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Tuesday, August 19, 2014

Trafficking law and BDSM

Trafficking law and BDSM

 Posted by  on July 1, 2014

CageIf you’ve been paying attention to the news, or to NCSF Media Updates, you’ve probably read about a recent case brewing in Natchitoches Parish, Louisiana, of BDSM gone horribly wrong. Horribly. At the beginning of June the first story arrived, sensationalized: Three accused of keeping transgender woman as slave in Natchitoches Parish: “According to investigators, the victim was held captive, tortured and forced to perform menial tasks and sexual acts.” Several days later another story appeared, dubious: While it may be hard to understand, Facebook pictures from the victim in the Natchitoches human trafficking and slavery as imply she didn’t hate her arrangement. She even posted a picture of her slave barcode as her profile picture…[she] had a high enough status within the BDSM community to come to parties in Shreveport.”
So which is it? A case of horrific slavery and torture? A Master/slave scenario that began consensually and crossed over into abuse? The likelihood is that we’ll never really know what happened – there will be plea bargains & state’s evidence, and jail time, but likely no trial (ala Ed Bagley). What we do know is three people, Amber Lopes, George Rodriguez, and Christina Harper, are charged with battery, kidnapping, false imprisonment…. and human trafficking. Given the alleged facts, the first three make sense. They are crimes within the police power of the state, traditionally criminalized at a state level. But human trafficking? Laws against trafficking, even as they are passed at the state level, are intended to combat “trade in people,” where people are acquired or provided through force, fraud or coercion, for the purposes of labor. These laws are designed to combat conspiracies, rather than to prosecute individual incidents. Nevertheless, this marks at least the third time (including Ed Bagley, and Glenn Marcus) where trafficking charges were brought against someone for crimes which bear certain hallmarks of BDSM relationships – and I think it’s a trend that bears some unpacking.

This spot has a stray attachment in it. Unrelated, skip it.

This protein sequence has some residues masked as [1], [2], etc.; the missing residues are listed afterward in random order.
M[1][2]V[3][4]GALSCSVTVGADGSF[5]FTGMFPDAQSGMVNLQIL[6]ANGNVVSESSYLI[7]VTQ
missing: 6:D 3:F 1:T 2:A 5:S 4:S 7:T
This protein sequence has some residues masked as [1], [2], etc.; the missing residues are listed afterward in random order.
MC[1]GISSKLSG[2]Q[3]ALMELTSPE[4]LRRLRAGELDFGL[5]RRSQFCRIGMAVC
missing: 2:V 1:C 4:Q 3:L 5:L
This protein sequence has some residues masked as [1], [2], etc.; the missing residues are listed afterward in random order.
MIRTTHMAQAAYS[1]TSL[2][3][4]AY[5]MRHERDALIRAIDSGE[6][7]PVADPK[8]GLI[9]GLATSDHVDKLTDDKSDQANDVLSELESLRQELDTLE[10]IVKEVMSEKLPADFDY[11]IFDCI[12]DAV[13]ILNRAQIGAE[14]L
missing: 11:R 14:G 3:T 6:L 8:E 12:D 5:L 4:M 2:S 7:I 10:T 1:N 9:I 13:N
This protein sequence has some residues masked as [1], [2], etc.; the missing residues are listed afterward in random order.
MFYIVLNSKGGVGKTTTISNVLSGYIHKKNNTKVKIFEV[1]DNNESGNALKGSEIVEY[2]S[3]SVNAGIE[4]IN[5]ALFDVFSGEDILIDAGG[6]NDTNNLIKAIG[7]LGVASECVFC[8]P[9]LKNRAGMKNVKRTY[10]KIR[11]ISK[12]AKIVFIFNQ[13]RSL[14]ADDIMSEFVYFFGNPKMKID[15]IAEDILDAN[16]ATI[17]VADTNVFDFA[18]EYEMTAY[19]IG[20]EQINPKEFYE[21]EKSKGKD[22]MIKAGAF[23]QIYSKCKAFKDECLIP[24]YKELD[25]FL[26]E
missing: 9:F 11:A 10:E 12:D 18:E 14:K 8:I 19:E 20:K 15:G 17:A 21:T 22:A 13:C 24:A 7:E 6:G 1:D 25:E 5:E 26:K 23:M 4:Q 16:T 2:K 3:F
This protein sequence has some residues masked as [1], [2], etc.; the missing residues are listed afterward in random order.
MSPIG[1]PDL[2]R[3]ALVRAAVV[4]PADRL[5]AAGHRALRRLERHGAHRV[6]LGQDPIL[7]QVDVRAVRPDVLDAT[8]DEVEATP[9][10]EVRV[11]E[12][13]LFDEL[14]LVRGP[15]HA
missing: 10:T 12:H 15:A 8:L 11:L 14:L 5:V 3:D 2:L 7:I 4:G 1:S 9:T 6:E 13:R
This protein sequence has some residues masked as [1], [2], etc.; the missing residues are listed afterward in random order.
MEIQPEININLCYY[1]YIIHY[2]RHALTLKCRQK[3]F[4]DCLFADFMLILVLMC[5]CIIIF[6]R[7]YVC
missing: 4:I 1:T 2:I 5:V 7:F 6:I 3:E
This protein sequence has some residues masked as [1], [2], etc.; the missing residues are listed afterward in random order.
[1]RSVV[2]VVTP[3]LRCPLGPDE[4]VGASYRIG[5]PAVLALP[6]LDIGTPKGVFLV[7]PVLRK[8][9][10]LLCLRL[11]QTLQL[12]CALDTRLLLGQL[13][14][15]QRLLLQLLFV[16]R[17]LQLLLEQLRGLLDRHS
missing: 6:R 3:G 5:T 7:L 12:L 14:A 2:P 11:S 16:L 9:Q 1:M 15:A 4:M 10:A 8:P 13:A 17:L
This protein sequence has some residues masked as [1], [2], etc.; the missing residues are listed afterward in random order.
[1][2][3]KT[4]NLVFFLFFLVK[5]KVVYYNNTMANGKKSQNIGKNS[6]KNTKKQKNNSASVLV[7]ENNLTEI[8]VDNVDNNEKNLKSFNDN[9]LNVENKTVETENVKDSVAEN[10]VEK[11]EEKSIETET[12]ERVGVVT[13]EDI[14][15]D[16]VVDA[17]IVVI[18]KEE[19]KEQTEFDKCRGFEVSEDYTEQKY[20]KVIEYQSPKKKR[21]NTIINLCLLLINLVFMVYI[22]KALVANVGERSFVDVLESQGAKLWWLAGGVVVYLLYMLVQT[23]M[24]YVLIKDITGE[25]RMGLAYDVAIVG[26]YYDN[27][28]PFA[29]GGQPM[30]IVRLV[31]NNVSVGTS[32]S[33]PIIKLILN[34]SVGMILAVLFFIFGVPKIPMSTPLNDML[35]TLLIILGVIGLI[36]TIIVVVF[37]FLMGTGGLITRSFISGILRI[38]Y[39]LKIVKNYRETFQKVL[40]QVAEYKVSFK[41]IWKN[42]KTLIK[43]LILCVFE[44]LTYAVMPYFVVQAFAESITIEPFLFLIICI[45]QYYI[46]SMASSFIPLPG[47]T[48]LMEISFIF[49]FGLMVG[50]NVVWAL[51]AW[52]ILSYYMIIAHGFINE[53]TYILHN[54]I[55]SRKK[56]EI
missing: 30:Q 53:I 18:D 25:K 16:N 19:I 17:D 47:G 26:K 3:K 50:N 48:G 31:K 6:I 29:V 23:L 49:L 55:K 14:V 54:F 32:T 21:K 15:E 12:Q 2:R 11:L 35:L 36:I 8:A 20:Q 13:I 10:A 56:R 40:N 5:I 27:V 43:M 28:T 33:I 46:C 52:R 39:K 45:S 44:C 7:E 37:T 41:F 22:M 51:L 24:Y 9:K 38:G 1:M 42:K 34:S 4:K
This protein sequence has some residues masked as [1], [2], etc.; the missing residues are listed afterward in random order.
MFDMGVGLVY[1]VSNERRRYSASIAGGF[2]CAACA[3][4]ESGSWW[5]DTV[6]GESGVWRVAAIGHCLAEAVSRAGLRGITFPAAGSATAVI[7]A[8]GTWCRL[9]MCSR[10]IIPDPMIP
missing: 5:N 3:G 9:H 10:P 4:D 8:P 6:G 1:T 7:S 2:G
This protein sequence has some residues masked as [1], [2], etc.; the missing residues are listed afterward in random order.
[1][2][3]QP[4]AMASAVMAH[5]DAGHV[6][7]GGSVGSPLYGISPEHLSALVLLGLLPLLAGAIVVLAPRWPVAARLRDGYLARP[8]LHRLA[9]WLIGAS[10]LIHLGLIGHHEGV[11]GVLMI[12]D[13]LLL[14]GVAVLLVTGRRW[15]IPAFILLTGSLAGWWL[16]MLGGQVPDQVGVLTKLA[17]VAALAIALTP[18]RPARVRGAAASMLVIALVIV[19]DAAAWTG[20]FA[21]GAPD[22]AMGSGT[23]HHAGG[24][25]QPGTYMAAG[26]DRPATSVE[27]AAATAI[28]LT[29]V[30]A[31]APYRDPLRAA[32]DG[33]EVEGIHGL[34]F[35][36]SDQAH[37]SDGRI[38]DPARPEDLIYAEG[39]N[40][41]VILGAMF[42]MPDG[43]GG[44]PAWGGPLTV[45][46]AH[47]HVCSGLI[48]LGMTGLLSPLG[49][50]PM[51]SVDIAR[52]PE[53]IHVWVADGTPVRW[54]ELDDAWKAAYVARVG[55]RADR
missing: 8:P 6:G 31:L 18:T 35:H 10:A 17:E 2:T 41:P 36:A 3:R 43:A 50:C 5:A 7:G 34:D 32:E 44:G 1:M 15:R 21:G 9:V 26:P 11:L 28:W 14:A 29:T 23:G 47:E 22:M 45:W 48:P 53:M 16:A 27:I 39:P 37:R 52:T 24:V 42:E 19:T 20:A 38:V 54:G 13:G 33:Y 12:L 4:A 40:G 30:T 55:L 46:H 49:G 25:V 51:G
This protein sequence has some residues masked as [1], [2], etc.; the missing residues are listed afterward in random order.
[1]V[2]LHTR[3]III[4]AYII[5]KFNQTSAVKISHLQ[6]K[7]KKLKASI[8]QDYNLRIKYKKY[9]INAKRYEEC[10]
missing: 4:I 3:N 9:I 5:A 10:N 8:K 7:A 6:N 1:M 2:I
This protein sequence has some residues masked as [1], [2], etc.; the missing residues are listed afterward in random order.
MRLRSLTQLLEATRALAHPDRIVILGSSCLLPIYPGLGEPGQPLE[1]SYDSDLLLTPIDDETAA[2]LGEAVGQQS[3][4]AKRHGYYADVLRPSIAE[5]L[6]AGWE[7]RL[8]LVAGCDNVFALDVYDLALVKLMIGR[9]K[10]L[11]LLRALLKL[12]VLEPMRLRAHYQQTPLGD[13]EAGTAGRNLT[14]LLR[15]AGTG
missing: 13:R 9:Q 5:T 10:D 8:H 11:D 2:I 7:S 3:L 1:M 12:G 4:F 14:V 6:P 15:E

Trafficking laws began on an international level, to combat an international phenomenon. In 2000, the United Nations adopted a protocol against human trafficking as part of a convention against transnational organized crime. The first section of the U.S. Federal Trafficking Victims Protection Actrefers several times to the international and “growing transnational crime.” In 2003 the Federal Government incentivized states to pass their own trafficking laws – nevertheless these, too, are based on laws intended to fight the coerced movement of people transnationally for the purposes of labor. Trafficking laws were never intended to be used for consensual relationships gone horribly non-consensual, never intended to be used for individual crimes for which there is already a perfectly appropriate legal response[1]. If, as is alleged, Amber Lopes, George Rodriguez, and Christina Harper, held this woman against her will, abusing her non-consensually, that’s kidnapping, false imprisonment and aggravated battery. Already the three could be eligible for prison sentences of 50 years. The introduction of “human trafficking” into this mix weakens and warps the real definition of trafficking, and smacks of something like hysteria on the part of Louisiana Law Enforcement.